Alice Little, Cognitive Neuroscientist, discusses the recent Guardian article about neuromyths in education.
It is no surprise that teachers are interested in psychology and neuroscience. As a cognitive neuroscientist, it is encouraging to see so many teachers trying to incorporate evidence from the science of the brain into their lessons. However, neuroscience is anything but simple and the prevalence of so-called ‘neuromyths’ (facts that are supposedly backed-up by neuroscience but are in fact, pseudo-science) in the classroom is cause for concern.
The Guardian (2016), TES (2016, 2014, 2013), The New Scientist (2014), the BBC (Radio 4 programme, 2013) have all featured articles on this problem, calling out the common neuromyths and dispelling them. And yet, they persist.
Do we really need to worry? So what if people think that you can be left-brained or right-brained? How bad can it be to believe in learning styles even though there is no evidence to back this up?
Well, expert Paul Howard-Jones says it can be pretty bad, actually. He claims that belief in these neuromyths can hinder effective teaching. Usha Goswami, a researcher at Cambridge University (PDF), suggests that the best way to teach new material is through a range of styles. This contradicts the neuromyth that we have a specific learning style (Visual, Auditory or Kinesthetic). If children only receive learning materials in one of these styles — due to the mistaken belief that this is beneficial — their learning has been impeded.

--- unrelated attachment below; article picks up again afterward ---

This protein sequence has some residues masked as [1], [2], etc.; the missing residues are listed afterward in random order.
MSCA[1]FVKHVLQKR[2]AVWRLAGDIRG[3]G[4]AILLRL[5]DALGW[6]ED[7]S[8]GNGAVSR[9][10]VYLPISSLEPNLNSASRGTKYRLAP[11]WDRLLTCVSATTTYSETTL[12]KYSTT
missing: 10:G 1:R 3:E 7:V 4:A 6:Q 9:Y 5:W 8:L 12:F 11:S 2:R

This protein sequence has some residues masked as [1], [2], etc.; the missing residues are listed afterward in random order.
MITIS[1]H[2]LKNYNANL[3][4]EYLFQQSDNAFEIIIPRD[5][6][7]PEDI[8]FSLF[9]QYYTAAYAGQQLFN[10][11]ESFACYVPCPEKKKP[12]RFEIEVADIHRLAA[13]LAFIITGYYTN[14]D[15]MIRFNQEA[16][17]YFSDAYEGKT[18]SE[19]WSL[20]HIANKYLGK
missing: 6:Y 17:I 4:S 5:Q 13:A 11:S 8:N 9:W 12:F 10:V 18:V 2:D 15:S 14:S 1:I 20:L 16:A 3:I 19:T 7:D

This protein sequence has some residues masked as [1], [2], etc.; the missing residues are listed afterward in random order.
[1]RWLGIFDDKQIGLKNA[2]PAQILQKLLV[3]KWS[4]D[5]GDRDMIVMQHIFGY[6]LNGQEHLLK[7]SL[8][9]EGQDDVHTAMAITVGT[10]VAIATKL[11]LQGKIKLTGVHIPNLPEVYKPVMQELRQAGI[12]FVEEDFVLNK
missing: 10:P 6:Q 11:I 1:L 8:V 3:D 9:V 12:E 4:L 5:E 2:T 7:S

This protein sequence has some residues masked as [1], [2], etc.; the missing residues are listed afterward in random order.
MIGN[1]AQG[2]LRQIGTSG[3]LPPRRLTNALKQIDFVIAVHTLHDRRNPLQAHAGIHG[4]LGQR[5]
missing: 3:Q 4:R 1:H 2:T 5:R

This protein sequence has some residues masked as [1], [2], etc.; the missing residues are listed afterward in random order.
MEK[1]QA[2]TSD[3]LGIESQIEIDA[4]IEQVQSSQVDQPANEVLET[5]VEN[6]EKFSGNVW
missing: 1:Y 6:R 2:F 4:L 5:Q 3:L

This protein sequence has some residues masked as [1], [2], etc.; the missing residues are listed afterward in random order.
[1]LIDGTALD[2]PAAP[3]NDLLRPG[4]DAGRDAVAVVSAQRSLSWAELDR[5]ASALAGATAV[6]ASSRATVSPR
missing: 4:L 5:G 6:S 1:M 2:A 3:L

So, what should the teacher interested in neuroscience in education do?
Luckily enough educational neuroscience is a rapidly growing area of research and it’s beginning to produce some interesting results. In 2014, the Wellcome Trust partnered with the Education Endowment Foundation (EEF) to fund further research into promising educational strategies. There is plenty to interest teachers looking to incorporate cognitive neuroscience understanding into the classroom. Currently being investigated are projects into Growth Mindset, Working Memory, Spaced Learning and Gamification in the classroom.
They have also compiled a Teaching and Learning Toolkit which is a summary of educational research on teaching 5–16 year olds and is constantly updated to reflect the latest understanding of teaching strategies.
CENTURY is committed to incorporating the best teaching and learning research into our platform. Our recommendation engine currently includes adaptivity based on active retrieval practice (spaced learning and the testing effect) to encourage robust memory formation. We include cognitive messaging around our site to encourage growth mindset, resilience and grit to develop independent, confident learners. We are also piloting an investigation into the role of emotions in learning and long-term memory.
Cognitive neuroscience can provide useful strategies for improving learning outcomes. But we have to be aware of neuromyths, of overselling the evidence and of drawing conclusions that aren’t warranted. If we can do this, then we can drive powerful change in the classroom and beyond.
Written by Alice Little, Cognitive Neuroscientist and Head of Strategic Operations at CENTURY Tech.